So, let’s start off with some conference blogging. Last week, I was at a workshop at the American Institute of Mathematics in sunny Palo Alto, CA, with the somewhat excessive name of “Arithmetic harmonic analysis on character and quiver varieties.”

This was my second time at AIM in a little over two months (having also attended the lovely workshop on “Representations of surface groups” in March), and I was just struck again at what a great environment it is to do mathematics. I really recommend it strongly to any one who has a chance to go. There are a lot of little things they get right, such as keeping the conference well-supplied with snacks and coffee and having a pretty nice space specifically dedicated to math workshops (the only problem is the lack of windows), tucked into the side of the Fry’s Electronics in Palo Alto (I never cease to find this funny). One particularly good feature for conferences is that since the main lectures are in one corner of a larger room, it’s much easier for people to come and go from talks without being rude.

But on a larger level, the good people at AIM are really making an effort to start a different model for math conferences, one which makes for a good change. Most conferences seem a little too focused on people presenting their own bleeding edge research, without a lot of regard for whether the audience is interested or will benefit for hearing it. Of course, individual speakers (myself included) will often put in a lot of effort to tailor a talk to the audience, but conferences tend not to encourage it institutionally. The workshops at AIM focus much more on the audience learning what they want to know, or what they would need to know to work on certain problems, without much regard to whether the speaker did the research. For example, the last time I was at AIM, there were a number of essentially expository talks on Higgs bundles (in part because of demands from the audience), and Francois Labourie and I gave one on the work of Fock and Goncharov.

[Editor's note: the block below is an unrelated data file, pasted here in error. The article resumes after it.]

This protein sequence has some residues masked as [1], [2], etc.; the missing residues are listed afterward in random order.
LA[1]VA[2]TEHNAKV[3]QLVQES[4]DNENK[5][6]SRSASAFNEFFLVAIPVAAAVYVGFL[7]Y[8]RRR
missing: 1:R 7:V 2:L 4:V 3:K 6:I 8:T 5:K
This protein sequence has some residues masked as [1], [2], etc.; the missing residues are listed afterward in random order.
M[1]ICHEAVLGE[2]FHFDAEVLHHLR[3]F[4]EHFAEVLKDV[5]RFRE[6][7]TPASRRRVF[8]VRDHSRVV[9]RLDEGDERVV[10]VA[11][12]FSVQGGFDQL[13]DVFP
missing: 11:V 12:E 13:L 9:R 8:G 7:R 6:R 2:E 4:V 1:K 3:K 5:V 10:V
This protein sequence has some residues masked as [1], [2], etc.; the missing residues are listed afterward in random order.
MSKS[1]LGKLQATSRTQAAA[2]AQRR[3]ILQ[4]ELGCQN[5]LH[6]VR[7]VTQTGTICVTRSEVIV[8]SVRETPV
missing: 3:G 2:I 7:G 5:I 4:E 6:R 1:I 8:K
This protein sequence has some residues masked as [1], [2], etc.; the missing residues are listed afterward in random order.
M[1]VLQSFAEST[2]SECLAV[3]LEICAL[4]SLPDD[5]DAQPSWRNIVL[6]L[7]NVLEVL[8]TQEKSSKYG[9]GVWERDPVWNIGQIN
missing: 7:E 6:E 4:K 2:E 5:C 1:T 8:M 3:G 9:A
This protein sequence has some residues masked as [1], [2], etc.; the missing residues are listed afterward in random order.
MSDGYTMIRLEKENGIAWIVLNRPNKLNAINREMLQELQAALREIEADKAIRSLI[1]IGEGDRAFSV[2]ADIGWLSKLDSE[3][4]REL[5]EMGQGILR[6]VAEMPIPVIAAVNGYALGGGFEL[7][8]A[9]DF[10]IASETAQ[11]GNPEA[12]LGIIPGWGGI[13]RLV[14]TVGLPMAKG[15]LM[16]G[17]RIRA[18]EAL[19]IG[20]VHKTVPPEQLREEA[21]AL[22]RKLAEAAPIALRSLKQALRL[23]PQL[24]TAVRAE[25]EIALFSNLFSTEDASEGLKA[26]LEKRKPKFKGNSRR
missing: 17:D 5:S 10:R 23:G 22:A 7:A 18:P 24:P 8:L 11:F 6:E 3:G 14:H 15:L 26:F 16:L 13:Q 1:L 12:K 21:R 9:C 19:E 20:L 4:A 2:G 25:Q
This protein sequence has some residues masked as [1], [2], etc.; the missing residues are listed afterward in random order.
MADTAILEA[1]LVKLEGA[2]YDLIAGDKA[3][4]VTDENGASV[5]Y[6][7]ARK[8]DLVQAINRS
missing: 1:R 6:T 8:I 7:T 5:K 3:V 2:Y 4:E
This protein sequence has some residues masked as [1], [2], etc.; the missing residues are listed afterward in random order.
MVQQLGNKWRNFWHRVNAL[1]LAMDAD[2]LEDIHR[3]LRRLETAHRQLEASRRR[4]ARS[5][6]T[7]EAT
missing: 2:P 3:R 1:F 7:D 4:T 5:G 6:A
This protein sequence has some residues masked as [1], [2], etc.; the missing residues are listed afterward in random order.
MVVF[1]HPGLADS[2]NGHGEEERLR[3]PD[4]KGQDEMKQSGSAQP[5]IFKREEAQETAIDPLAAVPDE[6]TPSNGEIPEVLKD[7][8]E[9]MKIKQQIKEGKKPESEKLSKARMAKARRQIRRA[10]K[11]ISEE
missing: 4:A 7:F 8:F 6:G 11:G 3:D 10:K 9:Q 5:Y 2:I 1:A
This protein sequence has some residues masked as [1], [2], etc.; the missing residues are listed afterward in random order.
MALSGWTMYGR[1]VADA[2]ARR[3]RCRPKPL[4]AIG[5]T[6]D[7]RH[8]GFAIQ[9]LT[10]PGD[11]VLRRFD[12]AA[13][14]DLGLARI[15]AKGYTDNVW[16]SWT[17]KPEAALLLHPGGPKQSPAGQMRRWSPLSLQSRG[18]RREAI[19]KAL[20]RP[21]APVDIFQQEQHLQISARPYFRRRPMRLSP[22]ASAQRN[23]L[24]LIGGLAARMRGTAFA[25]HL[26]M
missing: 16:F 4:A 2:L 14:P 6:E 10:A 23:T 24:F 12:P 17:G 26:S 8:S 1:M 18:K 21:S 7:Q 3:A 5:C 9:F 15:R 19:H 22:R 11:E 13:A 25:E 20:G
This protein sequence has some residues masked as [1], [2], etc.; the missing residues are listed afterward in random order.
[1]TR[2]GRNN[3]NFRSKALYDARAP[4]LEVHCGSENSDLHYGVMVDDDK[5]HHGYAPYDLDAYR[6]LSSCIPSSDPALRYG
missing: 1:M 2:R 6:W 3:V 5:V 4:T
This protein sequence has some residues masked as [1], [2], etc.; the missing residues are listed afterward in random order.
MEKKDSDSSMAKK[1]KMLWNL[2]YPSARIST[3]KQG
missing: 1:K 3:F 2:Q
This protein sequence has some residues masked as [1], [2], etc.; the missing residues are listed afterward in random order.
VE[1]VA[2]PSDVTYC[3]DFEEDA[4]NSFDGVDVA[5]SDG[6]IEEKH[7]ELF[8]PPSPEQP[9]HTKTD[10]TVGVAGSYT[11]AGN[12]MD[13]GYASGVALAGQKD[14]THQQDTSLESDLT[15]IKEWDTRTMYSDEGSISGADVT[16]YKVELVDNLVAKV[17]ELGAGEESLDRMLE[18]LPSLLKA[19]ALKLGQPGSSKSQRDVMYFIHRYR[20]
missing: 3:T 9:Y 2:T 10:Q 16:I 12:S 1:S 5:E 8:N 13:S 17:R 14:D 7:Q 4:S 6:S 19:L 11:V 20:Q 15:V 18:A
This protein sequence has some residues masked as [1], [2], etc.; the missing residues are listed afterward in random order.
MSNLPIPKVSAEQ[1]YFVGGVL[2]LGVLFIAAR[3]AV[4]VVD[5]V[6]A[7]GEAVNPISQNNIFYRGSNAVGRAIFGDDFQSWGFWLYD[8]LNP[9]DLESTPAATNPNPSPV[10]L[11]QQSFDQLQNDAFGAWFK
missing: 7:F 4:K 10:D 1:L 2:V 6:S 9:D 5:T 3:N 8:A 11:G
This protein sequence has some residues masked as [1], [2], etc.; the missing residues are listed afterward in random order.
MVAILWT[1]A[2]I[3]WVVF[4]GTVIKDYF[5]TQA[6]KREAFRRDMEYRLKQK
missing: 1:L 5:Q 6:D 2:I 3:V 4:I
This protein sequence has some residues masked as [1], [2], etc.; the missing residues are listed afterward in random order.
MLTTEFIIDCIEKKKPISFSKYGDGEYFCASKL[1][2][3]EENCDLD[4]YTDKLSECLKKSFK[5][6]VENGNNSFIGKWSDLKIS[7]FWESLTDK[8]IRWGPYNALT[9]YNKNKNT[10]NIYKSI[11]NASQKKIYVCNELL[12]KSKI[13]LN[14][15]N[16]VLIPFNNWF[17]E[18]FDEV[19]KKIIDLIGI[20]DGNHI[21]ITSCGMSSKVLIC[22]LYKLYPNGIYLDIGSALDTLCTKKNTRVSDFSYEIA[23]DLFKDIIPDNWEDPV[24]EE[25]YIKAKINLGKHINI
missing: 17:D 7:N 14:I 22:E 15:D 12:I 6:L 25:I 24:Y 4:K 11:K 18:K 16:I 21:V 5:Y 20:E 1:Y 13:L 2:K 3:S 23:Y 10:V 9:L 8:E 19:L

I will admit, however, that this past week showed some of the weaknesses of this approach. The topic of this workshop can be roughly described as “the appearance of MacDonald polynomials in nonabelian Hodge theory” (they have been conjectured by the organizers to give a description of Hodge numbers of the character varieties), and so included a lot of MacDonald polynomials people (Mark Haiman, Francosi Bergeron, Arun Ram, Sarah Mason, etc.), hyperkähler geometry and quiver variety people (David Ben-Zvi, Hiraku Nakajima, Bill Crawley-Boevey, etc.), and people who do representation theory of finite Lie groups (Emmanuel Lettelier, Jean Michel, Gus Lehrer), because that’s the method by which this connection was discovered. Not that these people are totally ignorant of each other’s fields, but still it would have taken more than a week to get everyone even roughly up to speed, and the organizers didn’t do a very good job of explaining why they thought all these people should be in the same place at once, at least for the first few days.

That said, I still had a lot of interesting conversations, especially with my past (and perhaps future?) collaborator and fellow Berkeley grad Nick Proudfoot, about math and just about everything else. He has some pretty interesting ideas about extending our previous work on hypertoric varieties, though a lot of technical hurdles need to be overcome.

There also seemed to be a thick general atmosphere of job gossip, which, while interesting, was not really what I wanted to be thinking about 2 weeks after getting my Ph.D. It must be the time of year, (and the fact that Nick just went through a job search. For the curious, he’ll be going to the University of Oregon).

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